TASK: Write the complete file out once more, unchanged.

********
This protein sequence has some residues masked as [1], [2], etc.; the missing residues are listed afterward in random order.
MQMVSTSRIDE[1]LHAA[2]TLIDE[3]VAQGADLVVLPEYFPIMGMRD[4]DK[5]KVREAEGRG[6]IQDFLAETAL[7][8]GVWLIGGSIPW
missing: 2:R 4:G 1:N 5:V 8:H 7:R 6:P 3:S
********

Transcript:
This protein sequence has some residues masked as [1], [2], etc.; the missing residues are listed afterward in random order.
MQMVSTSRIDE[1]LHAA[2]TLIDE[3]VAQGADLVVLPEYFPIMGMRD[4]DK[5]KVREAEGRG[6]IQDFLAETAL[7][8]GVWLIGGSIPW
missing: 2:R 4:G 1:N 5:V 8:H 7:R 6:P 3:S